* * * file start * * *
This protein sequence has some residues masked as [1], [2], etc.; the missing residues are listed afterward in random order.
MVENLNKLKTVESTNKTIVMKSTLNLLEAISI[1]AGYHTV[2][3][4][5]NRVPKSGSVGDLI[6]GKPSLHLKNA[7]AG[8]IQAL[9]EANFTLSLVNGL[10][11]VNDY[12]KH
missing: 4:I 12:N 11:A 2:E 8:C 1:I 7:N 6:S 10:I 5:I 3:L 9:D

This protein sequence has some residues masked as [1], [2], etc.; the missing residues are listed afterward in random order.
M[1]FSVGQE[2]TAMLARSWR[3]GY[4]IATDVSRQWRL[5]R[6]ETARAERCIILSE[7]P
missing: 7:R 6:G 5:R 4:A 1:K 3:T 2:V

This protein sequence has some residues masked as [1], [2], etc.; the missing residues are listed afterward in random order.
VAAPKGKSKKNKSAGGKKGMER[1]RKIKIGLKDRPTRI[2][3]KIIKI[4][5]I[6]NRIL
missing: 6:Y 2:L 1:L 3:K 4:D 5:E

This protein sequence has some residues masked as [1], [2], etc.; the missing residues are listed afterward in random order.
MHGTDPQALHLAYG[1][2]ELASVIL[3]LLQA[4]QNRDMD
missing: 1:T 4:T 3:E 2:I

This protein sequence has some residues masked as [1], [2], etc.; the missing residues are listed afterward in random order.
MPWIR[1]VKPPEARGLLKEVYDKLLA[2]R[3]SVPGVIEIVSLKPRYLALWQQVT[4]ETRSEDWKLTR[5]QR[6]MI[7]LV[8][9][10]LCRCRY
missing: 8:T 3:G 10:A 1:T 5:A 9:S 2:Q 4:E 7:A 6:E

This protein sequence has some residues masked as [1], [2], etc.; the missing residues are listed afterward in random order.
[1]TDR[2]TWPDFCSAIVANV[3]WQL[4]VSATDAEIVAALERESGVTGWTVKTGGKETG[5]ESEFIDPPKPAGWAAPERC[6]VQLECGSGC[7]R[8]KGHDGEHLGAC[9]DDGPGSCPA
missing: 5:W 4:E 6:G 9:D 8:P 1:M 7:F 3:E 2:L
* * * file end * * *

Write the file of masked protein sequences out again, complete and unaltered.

This protein sequence has some residues masked as [1], [2], etc.; the missing residues are listed afterward in random order.
MVENLNKLKTVESTNKTIVMKSTLNLLEAISI[1]AGYHTV[2][3][4][5]NRVPKSGSVGDLI[6]GKPSLHLKNA[7]AG[8]IQAL[9]EANFTLSLVNGL[10][11]VNDY[12]KH
missing: 4:I 12:N 11:A 2:E 8:C 1:I 7:N 6:S 10:I 5:I 3:L 9:D

This protein sequence has some residues masked as [1], [2], etc.; the missing residues are listed afterward in random order.
M[1]FSVGQE[2]TAMLARSWR[3]GY[4]IATDVSRQWRL[5]R[6]ETARAERCIILSE[7]P
missing: 7:R 6:G 5:R 4:A 1:K 3:T 2:V

This protein sequence has some residues masked as [1], [2], etc.; the missing residues are listed afterward in random order.
VAAPKGKSKKNKSAGGKKGMER[1]RKIKIGLKDRPTRI[2][3]KIIKI[4][5]I[6]NRIL
missing: 6:Y 2:L 1:L 3:K 4:D 5:E

This protein sequence has some residues masked as [1], [2], etc.; the missing residues are listed afterward in random order.
MHGTDPQALHLAYG[1][2]ELASVIL[3]LLQA[4]QNRDMD
missing: 1:T 4:T 3:E 2:I

This protein sequence has some residues masked as [1], [2], etc.; the missing residues are listed afterward in random order.
MPWIR[1]VKPPEARGLLKEVYDKLLA[2]R[3]SVPGVIEIVSLKPRYLALWQQVT[4]ETRSEDWKLTR[5]QR[6]MI[7]LV[8][9][10]LCRCRY
missing: 8:T 3:G 10:A 1:T 5:A 9:S 2:Q 4:E 7:A 6:E

This protein sequence has some residues masked as [1], [2], etc.; the missing residues are listed afterward in random order.
[1]TDR[2]TWPDFCSAIVANV[3]WQL[4]VSATDAEIVAALERESGVTGWTVKTGGKETG[5]ESEFIDPPKPAGWAAPERC[6]VQLECGSGC[7]R[8]KGHDGEHLGAC[9]DDGPGSCPA
missing: 5:W 4:E 6:G 9:D 8:P 1:M 7:F 3:E 2:L